The Communications and Digitalisation Minister-designate, Ursula Owusu-Ekuful has mounted a strong defense at the decision by the National Communications Authority (NCA) to close down some radio stations across the country in 2019.
Mrs Ekuful says the action was not politically motivated adding that the NCA acted in accordance with the Electronic Communication Law of 2008 in shutting down radio stations.
According to her, rumours of her having abused power and threatening democracy is false.
Upon taking office in 2017, the Ablekuma West MP said to fulfil her promise of delivering her best, she conducted an FM Broadcasting Audit. An audit she says, which revealed that a total of 144 radio stations had committed several infractions which necessitated their shutdown.
“Ursula has not closed down any radio station…it was by operation of the Law…the NCA conducted an audit exercise which indicated that 144 radio stations had committed several infractions which necessitated that they be sanctioned,” she said.
Considering Ghana’s democracy and the practice of freedom of speech, the minister-designate for information was asked by a member of the Appointments Committee if she would describe the shutdown of FM stations as a breach of that freedom.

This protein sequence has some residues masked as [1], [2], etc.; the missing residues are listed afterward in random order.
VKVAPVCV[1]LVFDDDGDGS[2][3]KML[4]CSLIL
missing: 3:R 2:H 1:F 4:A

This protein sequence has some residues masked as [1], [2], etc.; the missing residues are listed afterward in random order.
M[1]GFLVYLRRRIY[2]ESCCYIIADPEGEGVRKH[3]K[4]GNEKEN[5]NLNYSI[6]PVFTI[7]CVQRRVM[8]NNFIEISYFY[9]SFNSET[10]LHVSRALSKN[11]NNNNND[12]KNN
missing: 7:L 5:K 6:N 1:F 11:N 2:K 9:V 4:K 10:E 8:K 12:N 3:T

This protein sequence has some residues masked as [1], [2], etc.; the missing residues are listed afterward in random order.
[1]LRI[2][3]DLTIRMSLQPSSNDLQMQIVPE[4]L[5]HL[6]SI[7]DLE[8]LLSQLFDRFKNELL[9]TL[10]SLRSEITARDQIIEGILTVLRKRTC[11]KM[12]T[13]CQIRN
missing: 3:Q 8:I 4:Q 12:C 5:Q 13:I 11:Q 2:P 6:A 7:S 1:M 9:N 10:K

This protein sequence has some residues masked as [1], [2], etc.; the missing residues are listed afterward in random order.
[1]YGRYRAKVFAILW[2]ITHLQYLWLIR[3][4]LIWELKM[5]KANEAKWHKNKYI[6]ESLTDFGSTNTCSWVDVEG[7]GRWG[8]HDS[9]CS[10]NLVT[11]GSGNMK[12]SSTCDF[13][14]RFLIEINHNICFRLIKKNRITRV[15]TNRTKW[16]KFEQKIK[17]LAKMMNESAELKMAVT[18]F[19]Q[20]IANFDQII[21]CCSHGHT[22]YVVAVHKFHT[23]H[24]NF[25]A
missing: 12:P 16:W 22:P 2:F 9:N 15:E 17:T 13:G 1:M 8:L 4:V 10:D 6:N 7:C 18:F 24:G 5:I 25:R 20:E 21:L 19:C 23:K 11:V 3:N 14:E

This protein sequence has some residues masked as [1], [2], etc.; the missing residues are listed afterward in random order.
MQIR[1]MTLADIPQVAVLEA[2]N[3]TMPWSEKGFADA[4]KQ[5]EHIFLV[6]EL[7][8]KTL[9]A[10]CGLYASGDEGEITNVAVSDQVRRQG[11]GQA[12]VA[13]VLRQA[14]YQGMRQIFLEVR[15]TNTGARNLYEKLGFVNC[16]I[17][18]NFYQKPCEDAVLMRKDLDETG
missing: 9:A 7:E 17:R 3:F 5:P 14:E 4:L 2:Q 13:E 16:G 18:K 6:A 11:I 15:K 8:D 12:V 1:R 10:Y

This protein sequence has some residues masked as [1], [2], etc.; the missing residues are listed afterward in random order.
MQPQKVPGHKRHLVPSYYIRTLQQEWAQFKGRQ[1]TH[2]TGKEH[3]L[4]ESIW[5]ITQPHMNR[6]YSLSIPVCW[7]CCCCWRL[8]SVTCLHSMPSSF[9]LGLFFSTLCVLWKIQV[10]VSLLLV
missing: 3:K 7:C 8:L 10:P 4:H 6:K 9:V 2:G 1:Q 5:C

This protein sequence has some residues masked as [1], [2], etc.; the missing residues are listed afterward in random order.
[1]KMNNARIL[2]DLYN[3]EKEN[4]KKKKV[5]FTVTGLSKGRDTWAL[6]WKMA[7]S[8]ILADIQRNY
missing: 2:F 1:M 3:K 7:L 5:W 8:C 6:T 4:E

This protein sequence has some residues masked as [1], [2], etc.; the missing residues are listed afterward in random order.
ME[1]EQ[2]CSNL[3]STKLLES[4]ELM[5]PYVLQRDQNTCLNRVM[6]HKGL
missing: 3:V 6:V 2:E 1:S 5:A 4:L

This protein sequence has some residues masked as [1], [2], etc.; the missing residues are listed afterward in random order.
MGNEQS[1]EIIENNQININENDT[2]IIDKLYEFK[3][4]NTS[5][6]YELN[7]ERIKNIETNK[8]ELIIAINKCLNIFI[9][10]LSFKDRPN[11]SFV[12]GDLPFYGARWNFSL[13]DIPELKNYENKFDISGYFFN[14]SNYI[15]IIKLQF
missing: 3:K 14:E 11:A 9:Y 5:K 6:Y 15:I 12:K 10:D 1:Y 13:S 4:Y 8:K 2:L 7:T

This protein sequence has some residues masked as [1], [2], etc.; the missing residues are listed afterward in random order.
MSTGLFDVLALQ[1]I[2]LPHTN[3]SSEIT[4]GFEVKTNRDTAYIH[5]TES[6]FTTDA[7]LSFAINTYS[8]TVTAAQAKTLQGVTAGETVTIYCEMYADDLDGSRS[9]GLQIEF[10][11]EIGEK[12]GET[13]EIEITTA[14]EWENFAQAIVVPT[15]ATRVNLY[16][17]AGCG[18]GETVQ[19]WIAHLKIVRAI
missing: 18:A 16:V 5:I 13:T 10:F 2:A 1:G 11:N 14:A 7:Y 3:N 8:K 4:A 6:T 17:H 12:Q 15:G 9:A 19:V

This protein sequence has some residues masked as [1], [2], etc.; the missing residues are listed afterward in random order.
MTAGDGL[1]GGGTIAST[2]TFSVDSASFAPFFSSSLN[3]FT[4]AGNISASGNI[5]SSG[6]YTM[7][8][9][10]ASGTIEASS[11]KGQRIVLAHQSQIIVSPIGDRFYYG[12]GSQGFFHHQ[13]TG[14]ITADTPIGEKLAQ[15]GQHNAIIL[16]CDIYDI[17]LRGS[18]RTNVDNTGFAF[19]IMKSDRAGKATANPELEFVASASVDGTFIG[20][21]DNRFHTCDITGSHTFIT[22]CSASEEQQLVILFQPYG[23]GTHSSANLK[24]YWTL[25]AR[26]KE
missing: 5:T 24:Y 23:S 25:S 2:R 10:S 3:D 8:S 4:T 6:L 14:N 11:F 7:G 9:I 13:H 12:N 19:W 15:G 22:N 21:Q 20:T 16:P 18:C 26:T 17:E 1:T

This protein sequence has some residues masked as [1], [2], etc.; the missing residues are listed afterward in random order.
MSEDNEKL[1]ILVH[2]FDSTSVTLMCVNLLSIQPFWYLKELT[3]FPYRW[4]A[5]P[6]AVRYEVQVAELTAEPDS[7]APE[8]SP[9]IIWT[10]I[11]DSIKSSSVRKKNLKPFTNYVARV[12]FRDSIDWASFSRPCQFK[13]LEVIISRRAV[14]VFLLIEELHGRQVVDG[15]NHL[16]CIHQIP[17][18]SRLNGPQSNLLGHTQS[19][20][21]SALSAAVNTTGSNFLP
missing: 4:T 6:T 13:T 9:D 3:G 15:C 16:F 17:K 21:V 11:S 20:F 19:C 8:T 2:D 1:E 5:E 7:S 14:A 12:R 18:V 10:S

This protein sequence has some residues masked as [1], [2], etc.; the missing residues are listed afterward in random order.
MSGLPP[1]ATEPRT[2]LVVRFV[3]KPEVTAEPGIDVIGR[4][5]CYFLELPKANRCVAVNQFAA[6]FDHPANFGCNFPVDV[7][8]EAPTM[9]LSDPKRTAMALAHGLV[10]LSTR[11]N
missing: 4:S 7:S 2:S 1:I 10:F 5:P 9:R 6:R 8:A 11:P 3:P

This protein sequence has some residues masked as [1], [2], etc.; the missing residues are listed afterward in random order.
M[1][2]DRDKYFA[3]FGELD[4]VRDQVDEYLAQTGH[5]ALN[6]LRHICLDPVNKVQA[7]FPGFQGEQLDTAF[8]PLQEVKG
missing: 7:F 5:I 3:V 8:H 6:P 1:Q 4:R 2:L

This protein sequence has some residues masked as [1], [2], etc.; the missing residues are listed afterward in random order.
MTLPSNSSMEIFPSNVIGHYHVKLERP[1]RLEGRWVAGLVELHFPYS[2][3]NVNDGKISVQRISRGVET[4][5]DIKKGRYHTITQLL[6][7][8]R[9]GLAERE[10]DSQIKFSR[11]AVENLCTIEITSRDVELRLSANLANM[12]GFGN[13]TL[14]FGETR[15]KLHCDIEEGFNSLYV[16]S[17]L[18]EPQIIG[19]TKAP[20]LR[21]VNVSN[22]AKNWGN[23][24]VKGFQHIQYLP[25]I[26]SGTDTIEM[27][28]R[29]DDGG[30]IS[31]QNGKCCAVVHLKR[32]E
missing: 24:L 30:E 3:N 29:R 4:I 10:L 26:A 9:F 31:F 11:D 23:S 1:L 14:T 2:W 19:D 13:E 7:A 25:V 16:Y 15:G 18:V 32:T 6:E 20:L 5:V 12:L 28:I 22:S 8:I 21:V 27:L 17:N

Madam Ursula added that it would be inappropriate for anyone to think the NCA in its execution of duty deliberately would deliberately infringe on the right to free expression.
According to her, as a citizen of this country, everyone, including the owners of the media houses, is subject to the laws of the land and the necessary sanctions where applicable.
“To enjoy a right, you come to equity with clean hands, but if you flout the same law which grants you the right to operate as a radio station in furtherance of the freedom of expression, we cannot by any stretch of the imagination say that when the law is being applied, it means its an infringement of the right to free expression.
The National Communication Authority is mandated by section 2 of the Electronic Communication Act 2008 (Act 775) to regulate the radio spectrum designated or allocated for use by broadcasting organizations and providers of broadcasting services.
At the end of the audit, 56 FM stations were closed down, of which 43 submitted fresh applications for re-authorization.
Thirty of these applications have been processed and granted new authorizations to operate, while the remaining 13, will be processed within the first quarter of 2021.
After the FM audit, fines were imposed on the affected stations. While some of the operators started paying, others kicked against it, going as far as the Electronic Communications Tribunal who decided that the NCA had acted wrongfully in imposing fines on those whose authorization had expired and had not applied for renewal.
Currently, there are 625 authorized FM stations in Ghana as of the end of 2020; with a total of 452 representing 72% in operation while 173 stations representing 28 % are not yet in operation.
Source: Daily Mail GH with files from myjoyonline.com